Most scars that appear red, raised, and unattractive at first become less noticeable with time. For this reason, many plastic surgeons recommend waiting at least 6 months to a year or more after an injury or surgery before deciding upon scar revision. Some can be treated with steroid injections to relieve symptoms such as tenderness and itching. Meanwhile, there are several non-surgical treatments that can lessen the appearance of the scar. Massaging firm scars and protection from the sun are beneficial for the healing of any scar. Scars that are prone to thickening and becoming hypertrophic or keloid scars may benefit from daily application of topical silicone for at least 3 months.
Keloid Scars are thickened, raised areas of scar tissue that grow beyond the edges of the wound or incision. They are often red or darker in color than the surrounding skin and may have symptoms of itching or tenderness. Keloids occur when the body continues to produce the tough, fibrous protein known as collagen after a wound has healed. Keloids are often treated by injecting steroid directly into the scar tissue to reduce symptoms and in some cases, it will also soften and/or shrink the scar.
If steroid treatment is inadequate, the scar tissue can be cut out and the wound closed with one or more layers of stitches. A skin graft is occasionally used, although the site from which the graft was taken may then develop a keloid. No matter what approach is taken, keloid scars have a stubborn tendency to recur, sometimes even larger than before. To discourage this, a combination of scar removal with steroid injection, direct application of steroids during surgery, application of topical silicone, or radiation therapy may be recommended. A pressure garment worn over the area for as long as a year may also be recommended. Despite this, the keloid may return, requiring repeated procedures.
Hypertrophic Scars are often confused with keloid scars, since both tend to be red, raised and thickened. Hypertrophic scars, however, remain within the boundaries of the original incision or wound. They often improve on their own or with the help of steroid applications or injections, or the use of topical silicone, although it may take up to a year.
If a conservative approach doesn’t appear to be effective, hypertrophic scars can often be improved surgically. Dr. Rasmussen will remove excess scar tissue and may reposition the incision so that it heals in a less visible pattern. This surgery may be performed under local or general anesthesia, depending on the scar’s size and location. You may receive steroid injection during surgery and at intervals for up to two years afterward to prevent the thick scar from reforming. Endermologie® may also be of benefit, and Dr. Rasmussen sometimes recommends this post-operatively for certain surgical procedures that are prone to forming hypertrophic scars such as tummy tuck.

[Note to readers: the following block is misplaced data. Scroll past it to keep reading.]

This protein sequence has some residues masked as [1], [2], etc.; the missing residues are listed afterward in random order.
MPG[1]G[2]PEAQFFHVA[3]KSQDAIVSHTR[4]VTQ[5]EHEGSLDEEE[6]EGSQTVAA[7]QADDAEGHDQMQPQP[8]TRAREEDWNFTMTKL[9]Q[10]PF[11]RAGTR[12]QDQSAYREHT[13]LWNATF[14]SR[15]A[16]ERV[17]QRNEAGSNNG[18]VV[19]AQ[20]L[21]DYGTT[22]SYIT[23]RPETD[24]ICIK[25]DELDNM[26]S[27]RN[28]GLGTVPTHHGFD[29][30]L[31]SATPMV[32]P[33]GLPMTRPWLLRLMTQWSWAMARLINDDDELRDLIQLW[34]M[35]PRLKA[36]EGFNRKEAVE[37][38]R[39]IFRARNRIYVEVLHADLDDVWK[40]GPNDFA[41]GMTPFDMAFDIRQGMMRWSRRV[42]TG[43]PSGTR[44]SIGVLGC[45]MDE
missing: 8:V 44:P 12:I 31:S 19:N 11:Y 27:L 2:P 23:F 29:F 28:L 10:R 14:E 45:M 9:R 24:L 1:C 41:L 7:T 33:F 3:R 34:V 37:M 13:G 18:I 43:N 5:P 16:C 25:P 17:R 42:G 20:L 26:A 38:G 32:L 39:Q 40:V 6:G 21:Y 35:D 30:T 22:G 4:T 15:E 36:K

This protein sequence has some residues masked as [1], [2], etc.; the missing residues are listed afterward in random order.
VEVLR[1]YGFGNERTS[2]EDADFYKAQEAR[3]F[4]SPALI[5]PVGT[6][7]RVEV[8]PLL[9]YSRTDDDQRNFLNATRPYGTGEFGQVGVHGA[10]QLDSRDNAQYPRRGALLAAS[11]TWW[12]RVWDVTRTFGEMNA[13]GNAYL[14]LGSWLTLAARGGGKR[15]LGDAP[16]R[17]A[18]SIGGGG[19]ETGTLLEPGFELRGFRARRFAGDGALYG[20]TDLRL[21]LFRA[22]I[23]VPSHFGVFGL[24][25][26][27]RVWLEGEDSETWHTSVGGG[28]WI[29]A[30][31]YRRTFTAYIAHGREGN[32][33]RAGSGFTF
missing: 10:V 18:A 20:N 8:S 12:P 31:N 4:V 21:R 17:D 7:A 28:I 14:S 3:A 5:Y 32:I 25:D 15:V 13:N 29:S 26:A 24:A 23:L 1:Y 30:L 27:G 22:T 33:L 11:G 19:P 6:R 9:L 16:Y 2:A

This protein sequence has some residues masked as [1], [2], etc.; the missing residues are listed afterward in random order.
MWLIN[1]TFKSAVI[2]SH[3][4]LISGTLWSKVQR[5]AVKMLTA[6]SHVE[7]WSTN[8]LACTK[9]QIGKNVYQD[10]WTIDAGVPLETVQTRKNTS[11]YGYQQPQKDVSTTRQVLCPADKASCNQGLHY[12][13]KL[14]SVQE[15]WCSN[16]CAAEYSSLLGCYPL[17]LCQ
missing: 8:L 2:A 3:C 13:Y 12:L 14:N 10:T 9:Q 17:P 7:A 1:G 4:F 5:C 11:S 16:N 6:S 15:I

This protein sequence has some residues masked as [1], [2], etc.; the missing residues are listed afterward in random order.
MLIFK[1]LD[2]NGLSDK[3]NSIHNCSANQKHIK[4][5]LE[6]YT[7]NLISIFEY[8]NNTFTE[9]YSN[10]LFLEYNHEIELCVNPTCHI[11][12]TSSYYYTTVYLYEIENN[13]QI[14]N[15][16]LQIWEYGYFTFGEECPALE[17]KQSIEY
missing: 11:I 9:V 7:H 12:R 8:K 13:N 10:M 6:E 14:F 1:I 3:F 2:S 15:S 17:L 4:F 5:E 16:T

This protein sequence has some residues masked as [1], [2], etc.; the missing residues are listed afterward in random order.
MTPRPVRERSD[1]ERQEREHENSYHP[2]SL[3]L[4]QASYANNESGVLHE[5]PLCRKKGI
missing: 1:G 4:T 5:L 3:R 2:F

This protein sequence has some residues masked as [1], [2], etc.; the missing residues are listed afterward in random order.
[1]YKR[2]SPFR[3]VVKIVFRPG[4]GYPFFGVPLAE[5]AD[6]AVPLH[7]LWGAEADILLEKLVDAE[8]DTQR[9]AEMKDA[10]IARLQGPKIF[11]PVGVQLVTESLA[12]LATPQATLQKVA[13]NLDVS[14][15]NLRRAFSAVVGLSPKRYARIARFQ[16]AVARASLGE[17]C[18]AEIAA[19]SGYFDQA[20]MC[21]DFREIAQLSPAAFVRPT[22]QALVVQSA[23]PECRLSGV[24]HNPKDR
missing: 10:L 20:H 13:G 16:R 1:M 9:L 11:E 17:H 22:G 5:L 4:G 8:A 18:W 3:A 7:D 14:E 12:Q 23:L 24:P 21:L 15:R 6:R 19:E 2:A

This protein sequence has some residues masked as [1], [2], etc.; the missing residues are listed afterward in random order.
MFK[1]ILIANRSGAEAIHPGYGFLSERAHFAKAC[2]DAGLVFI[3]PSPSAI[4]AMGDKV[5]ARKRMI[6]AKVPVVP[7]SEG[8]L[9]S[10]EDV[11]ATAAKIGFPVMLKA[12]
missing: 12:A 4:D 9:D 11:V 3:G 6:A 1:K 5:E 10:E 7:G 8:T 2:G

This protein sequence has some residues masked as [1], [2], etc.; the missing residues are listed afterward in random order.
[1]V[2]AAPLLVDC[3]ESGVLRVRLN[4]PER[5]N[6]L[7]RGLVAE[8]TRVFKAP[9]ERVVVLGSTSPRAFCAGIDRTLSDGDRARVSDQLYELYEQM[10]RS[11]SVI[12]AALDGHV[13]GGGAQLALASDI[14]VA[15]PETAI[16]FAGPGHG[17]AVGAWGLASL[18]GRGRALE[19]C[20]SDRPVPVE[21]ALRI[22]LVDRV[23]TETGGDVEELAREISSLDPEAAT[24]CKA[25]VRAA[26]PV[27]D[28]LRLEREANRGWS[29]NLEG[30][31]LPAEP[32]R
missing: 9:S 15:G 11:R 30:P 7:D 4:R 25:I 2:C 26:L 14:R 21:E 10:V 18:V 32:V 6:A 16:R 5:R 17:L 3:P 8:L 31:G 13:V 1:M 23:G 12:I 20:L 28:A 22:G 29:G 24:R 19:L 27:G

Burns or other injuries resulting in the loss of a large area of skin or underlying tissue may form a scar that pulls the edges of the skin together, a process called contraction. The resulting deformity, contracture, may affect the adjacent tissue, sometimes even muscles and tendons, restricting normal movement.
Correcting a contracture usually involves cutting out the scar and replacing it with a skin graft or a local tissue flap. In some cases, a procedure known as Z-plasty may be used, and other techniques, such as tissue expansion, may be alternatives.
Facial Scarring, due to it’s location, is frequently considered a cosmetic problem. There are several ways to make a facial scar less noticeable. Often it can can simply be cut out and closed with tiny stitches, leaving a thinner, less noticeable scar. If the scar lies perpendicular across the natural skin creases, it may be repositioned so that it is parallel to these lines, making it less conspicuous. Some facial scars can be softened using a technique called dermabrasion, a controlled sandpapering of the top layers of the skin using a special device. Dermabrasion leaves a smoother surface to the skin, but it won’t completely erase the scar.
Depressed Scars are indented scars, the classic depressed scar being a pock mark from acne scarring. Dermabrasion and skin resurfacing lasers can help to minimize their appearance, but those treatments usually are performed as a “facial unit” since pigmentation irregularities will occur that may make the scar appear more noticeable. An alternative may be the use of injectable fillers to “fill in” the depression. Bellafill® is a long term filler that is FDA approved (2015) for the treatment of scars by injection.
Lasers may be beneficial in the treatment of some scars. Vascular lasers can help to reduce the persistent red or pink (vascular) appearance of scars. If a scar is hyperpigmented, application of topical bleaching agents, or treatment with a pigment laser may be of benefit. Multiple laser treatments are often needed to obtain optimal results. FRAXEL™ and CO2 lasers may be of benefit if resurfacing is warranted to “smooth out” irregular scars. Similar to dermabrasion, these skin resurfacing treatments blend the scar into the adjacent skin; however, they won’t completely erase the scar.